In a refreshing bit of bipartisan cooperation, Gov. Rick Scott has signed a sensible gun control measure born from an odd coupling between a Democratic state lawmaker and the National Rifle Association.
The bill tightens existing rules that bar the violently mentally ill from buying guns, a priority evoked by conservatives and liberals alike in the wake of last year’s school massacre in Newtown, Conn. The measure shouldn’t have drawn any controversy, but gun rights groups to the political right of the NRA incited thousands of people to ask Gov. Scott to veto it. Fortunately, the governor rejected those baseless requests.
People who have been declared mentally ill by a judge are already banned from buying or possessing firearms under state and federal law. But the vast majority of people taken in and given long-term mental health treatment never make it onto the federal do-not-sell list.
The reason: Most people accept treatment voluntarily, meaning that they are never required to see a judge. Thus, they technically are never “adjudicated” mentally ill.
This is a senseless loophole, and HB 1355 will end it. Backers say that under the new law, judges can sign off on patients’ voluntary decisions to seek treatment. This makes them technically “adjudicated,” allowing them to be entered into the federal do-not-sell database.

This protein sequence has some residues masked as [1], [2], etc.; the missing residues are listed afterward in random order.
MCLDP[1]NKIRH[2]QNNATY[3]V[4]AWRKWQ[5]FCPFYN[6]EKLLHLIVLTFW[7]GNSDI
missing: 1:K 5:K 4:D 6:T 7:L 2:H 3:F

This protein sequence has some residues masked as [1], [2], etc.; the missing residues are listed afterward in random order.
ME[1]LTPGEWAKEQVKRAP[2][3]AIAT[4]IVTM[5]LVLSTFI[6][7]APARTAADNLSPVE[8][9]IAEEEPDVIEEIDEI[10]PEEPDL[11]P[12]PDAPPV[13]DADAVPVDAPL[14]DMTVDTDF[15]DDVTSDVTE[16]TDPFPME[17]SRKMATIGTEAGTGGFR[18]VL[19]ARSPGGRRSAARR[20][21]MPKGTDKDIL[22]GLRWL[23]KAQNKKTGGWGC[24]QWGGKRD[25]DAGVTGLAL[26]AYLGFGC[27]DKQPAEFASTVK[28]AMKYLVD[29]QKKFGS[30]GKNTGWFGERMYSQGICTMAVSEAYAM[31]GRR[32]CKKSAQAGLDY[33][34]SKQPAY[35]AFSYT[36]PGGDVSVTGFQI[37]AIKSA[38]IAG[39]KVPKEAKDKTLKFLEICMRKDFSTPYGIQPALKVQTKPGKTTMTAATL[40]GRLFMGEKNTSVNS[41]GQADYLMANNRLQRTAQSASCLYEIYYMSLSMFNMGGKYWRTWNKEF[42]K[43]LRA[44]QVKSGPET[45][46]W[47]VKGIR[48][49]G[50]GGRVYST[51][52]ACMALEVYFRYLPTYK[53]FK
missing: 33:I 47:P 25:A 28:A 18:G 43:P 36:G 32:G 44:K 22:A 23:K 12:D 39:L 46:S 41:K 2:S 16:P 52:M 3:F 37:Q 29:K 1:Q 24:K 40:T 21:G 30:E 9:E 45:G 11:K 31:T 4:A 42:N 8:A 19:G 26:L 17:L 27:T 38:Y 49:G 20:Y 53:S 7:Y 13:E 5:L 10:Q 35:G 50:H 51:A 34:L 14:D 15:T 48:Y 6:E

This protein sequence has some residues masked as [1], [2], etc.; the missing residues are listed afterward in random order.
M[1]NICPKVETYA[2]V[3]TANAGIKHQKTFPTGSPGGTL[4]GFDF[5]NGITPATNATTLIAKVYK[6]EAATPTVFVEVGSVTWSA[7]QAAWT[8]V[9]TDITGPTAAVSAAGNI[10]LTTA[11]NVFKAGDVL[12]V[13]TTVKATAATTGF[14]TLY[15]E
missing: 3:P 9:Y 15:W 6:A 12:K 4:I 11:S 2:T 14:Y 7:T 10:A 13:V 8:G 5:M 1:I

Over time this will save lives. Under the current system, experts estimate that just a small percentage of people receiving treatment for mental health issues actually make it into the database, which gun stores across the country use to conduct mandatory background checks.
The vast majority of the mentally ill are not violent, but putting more of those with serious illnesses into the database means a greater chance of preventing a firearm from falling into the wrong hands. For proof of the importance of this, look no further than Jupiter, where in 2009 Paul Michael Merhige shot and killed four family relatives during a Thanksgiving gathering.
As the Post reported, Merhige should not have been able to purchase the weapon used in the massacre because of earlier involuntary commitments to mental health facilities. But at the time he was committed, Florida had not yet begun to report that information to the federal government.
In signing the bill last week, Gov. Scott wrote that “reasonable parameters on firearms purchases must be set forth in state law to ensure public safety.” This is the sort of clear-eyed approach that has been so lacking at the national level, where even in the wake of the Newtown massacre Congress was unable to agree on modest new gun safety measures.
Bipartisan cooperation like the effort behind HB 1355 should be the norm in gun safety efforts. Sadly, it is the exception.
for The Post Editorial Board